So in 1781, against his father’s will, the now twenty-five year old Mozart moved to Vienna to begin his life as a freelance musician and composer. It was here he met his future wife. At St. Steven’s Cathedral on August 4, 1782, Mozart married Constanze Weber. This displeased his father even more, because Leopold believed that Mozart’s income was still due to help support the family, even though he himself earned an adequate sum from his position as Salzburg’s court Kapellmeister. Following his son’s marriage, Leopold virtually disowned him. But Wolfgang earned a comfortable, and sometimes even large, salary during the first five years of his life in Vienna. During that time frame he also composed prolifically and enjoyed the success of two of his operas—La nozze de Figaro and Don Giovani. However, by 1786 or 1787, Mozart’s profits began to dwindle. From 1788 until his death in 1791, Wolfgang was forced to seek loans, borrow money, and pawn valuables. Yet despite all this he continued to live extravagantly and never became the poor pauper some have depicted him as.
Wolfgang also turned a second important page in his life after arriving in Vienna. On December 14, 1784, Wolfgang Amadeus Mozart was initiated into the Zur Wohltatigkeit (Beneficence) Lodge of freemasonry. On January 7, 1785, he was promoted to the status of “Journey Man,” the second level out of three possible ranks. And not long after that he was elevated to the highest possible rank, that of “Master Mason.” Mozart remained a devout freemason until the day of his death nearly seven years later. The freemasons were a secret society and met for the purpose of pursuing truth and “enlightenment” through charity, humanity, tolerance, and brotherly love. Freemasonry was not considered to be in opposition to Catholicism (the religion in which Mozart was raised) or Christianity. Instead it was viewed as a practical way to live out one’s faith. In fact, many Catholic priests became members of the freemason brotherhood. The only “religion” required to enter this society was a belief that some eternal, Supreme Being existed who created and ruled the world. According to an article published in the Journal fur Freymaurer in 1786, freemasons “had in the beginning and still have no other goal than self-perfection and the dissemination of useful knowledge to our fellowmen…” However, this in itself is a contradiction to Biblical Christianity, for the Bible succinctly states that man can never reach perfection on his own. Though at a glance, freemasonry may not appear to conflict with Christianity, several other such subtleties exist that remain inconsistent with Biblical teaching.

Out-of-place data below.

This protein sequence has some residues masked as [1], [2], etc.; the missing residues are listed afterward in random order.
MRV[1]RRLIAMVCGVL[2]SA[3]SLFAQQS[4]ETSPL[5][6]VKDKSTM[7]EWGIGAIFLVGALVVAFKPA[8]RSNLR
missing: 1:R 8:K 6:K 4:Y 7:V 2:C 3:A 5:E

By the year of 1787, Mozart had reached the final lap of his life. It was during this year that he experienced the bitter death of two of his closest friends and his dearly-loved father. So Mozart threw himself into his work harder than ever, but he could not endure it forever. He began to slip into depression and was subject to frequent mood swings. Mozart’s last journey took place in 1791 when he and Constanze traveled to Prague for the coronation of Leopold II. But it was on this journey that Wolfgang began a severe downward spiral. Though he reached home in safety, he had grown weak and pale. His fatal illness began on November 20 and persisted for fifteen days. During this time Mozart was bedridden and experienced tremendous pain. Finally, on December 5, 1791, this unequalled composer died of acute rheumatic fever.
Though he only lived to the age of thirty-five, Mozart’s life and compositions have left a permanent mark on this world. In those few years, Wolfgang composed more than 600 works, including forty-one symphonies, twenty-seven piano concertos, nineteen piano sonatas, sixteen operas, and several masses, along with many other chamber music and orchestral pieces. Franz Joseph Haydn, himself an extremely famous composer, once said to Mozart’s father, “Before God and as an honest man, your son is the greatest composer I know, either personally or by name.” Indeed, Wolfgang Amadeus Mozart’s life impacted music’s history in a way that cannot ever possibly be forgotten.
Braunbehrens, Volkmar. Mozart in Vienna: 1781-1791. (New York: Grove Weidenfeld, 1990)
Solomon, Maynard. Mozart: A Life. (New York: HarperCollins Publishers, Inc., 1995)
Davenport, Marcia. Mozart. (New York: Charles Scribner’s Sons)